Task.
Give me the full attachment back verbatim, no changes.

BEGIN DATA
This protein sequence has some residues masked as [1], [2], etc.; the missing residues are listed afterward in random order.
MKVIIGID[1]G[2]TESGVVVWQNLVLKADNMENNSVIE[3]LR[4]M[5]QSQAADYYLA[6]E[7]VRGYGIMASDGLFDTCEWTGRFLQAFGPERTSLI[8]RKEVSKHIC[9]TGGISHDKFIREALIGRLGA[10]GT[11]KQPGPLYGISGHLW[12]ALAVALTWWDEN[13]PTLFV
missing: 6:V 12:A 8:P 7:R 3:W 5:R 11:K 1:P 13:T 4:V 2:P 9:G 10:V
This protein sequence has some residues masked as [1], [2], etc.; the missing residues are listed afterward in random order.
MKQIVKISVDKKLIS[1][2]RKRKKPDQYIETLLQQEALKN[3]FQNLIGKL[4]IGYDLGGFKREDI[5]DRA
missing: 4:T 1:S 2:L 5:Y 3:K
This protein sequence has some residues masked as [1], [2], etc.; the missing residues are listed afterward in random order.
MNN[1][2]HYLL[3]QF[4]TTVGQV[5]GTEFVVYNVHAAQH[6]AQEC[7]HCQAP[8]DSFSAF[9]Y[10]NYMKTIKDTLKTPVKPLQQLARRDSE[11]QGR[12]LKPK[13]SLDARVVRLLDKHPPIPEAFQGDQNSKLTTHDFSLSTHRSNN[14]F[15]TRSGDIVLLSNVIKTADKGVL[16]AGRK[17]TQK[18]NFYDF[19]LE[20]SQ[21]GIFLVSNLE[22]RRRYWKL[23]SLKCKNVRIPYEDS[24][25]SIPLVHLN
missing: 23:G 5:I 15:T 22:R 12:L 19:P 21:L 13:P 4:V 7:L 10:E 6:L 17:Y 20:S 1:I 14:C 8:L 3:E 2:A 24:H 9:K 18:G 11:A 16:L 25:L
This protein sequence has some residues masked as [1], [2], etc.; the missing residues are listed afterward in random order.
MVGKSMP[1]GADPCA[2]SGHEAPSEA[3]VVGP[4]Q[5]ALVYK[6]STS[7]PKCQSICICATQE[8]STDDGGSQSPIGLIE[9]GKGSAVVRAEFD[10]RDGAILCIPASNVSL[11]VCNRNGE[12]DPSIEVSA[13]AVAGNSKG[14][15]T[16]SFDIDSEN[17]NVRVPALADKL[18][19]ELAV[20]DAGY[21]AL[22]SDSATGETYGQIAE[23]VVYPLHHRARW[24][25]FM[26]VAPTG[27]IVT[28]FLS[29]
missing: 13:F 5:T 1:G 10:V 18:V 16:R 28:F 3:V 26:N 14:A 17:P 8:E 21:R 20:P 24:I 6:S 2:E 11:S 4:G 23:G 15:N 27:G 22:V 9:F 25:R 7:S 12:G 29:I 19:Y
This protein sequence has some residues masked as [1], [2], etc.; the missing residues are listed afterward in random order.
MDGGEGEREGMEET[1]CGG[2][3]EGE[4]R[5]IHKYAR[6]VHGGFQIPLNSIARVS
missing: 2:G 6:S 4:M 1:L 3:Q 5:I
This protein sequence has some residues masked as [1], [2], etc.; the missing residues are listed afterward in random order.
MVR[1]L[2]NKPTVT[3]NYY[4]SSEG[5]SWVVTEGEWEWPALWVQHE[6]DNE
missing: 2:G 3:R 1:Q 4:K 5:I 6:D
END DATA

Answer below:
This protein sequence has some residues masked as [1], [2], etc.; the missing residues are listed afterward in random order.
MKVIIGID[1]G[2]TESGVVVWQNLVLKADNMENNSVIE[3]LR[4]M[5]QSQAADYYLA[6]E[7]VRGYGIMASDGLFDTCEWTGRFLQAFGPERTSLI[8]RKEVSKHIC[9]TGGISHDKFIREALIGRLGA[10]GT[11]KQPGPLYGISGHLW[12]ALAVALTWWDEN[13]PTLFV
missing: 6:V 12:A 8:P 7:R 3:W 5:R 11:K 1:P 13:T 4:V 2:P 9:G 10:V
This protein sequence has some residues masked as [1], [2], etc.; the missing residues are listed afterward in random order.
MKQIVKISVDKKLIS[1][2]RKRKKPDQYIETLLQQEALKN[3]FQNLIGKL[4]IGYDLGGFKREDI[5]DRA
missing: 4:T 1:S 2:L 5:Y 3:K
This protein sequence has some residues masked as [1], [2], etc.; the missing residues are listed afterward in random order.
MNN[1][2]HYLL[3]QF[4]TTVGQV[5]GTEFVVYNVHAAQH[6]AQEC[7]HCQAP[8]DSFSAF[9]Y[10]NYMKTIKDTLKTPVKPLQQLARRDSE[11]QGR[12]LKPK[13]SLDARVVRLLDKHPPIPEAFQGDQNSKLTTHDFSLSTHRSNN[14]F[15]TRSGDIVLLSNVIKTADKGVL[16]AGRK[17]TQK[18]NFYDF[19]LE[20]SQ[21]GIFLVSNLE[22]RRRYWKL[23]SLKCKNVRIPYEDS[24][25]SIPLVHLN
missing: 23:G 5:I 15:T 22:R 12:L 19:P 21:L 13:P 4:V 7:L 10:E 6:L 17:Y 20:S 1:I 14:C 8:L 3:E 2:A 24:H 9:K 18:G 11:A 16:L 25:L
This protein sequence has some residues masked as [1], [2], etc.; the missing residues are listed afterward in random order.
MVGKSMP[1]GADPCA[2]SGHEAPSEA[3]VVGP[4]Q[5]ALVYK[6]STS[7]PKCQSICICATQE[8]STDDGGSQSPIGLIE[9]GKGSAVVRAEFD[10]RDGAILCIPASNVSL[11]VCNRNGE[12]DPSIEVSA[13]AVAGNSKG[14][15]T[16]SFDIDSEN[17]NVRVPALADKL[18][19]ELAV[20]DAGY[21]AL[22]SDSATGETYGQIAE[23]VVYPLHHRARW[24][25]FM[26]VAPTG[27]IVT[28]FLS[29]
missing: 13:F 5:T 1:G 10:V 18:V 16:R 28:F 3:V 26:N 14:A 17:P 8:E 21:R 20:P 24:I 6:S 2:E 11:S 4:G 23:G 15:N 27:G 22:V 9:F 25:R 7:S 12:G 29:I 19:Y
This protein sequence has some residues masked as [1], [2], etc.; the missing residues are listed afterward in random order.
MDGGEGEREGMEET[1]CGG[2][3]EGE[4]R[5]IHKYAR[6]VHGGFQIPLNSIARVS
missing: 2:G 6:S 4:M 1:L 3:Q 5:I
This protein sequence has some residues masked as [1], [2], etc.; the missing residues are listed afterward in random order.
MVR[1]L[2]NKPTVT[3]NYY[4]SSEG[5]SWVVTEGEWEWPALWVQHE[6]DNE
missing: 2:G 3:R 1:Q 4:K 5:I 6:D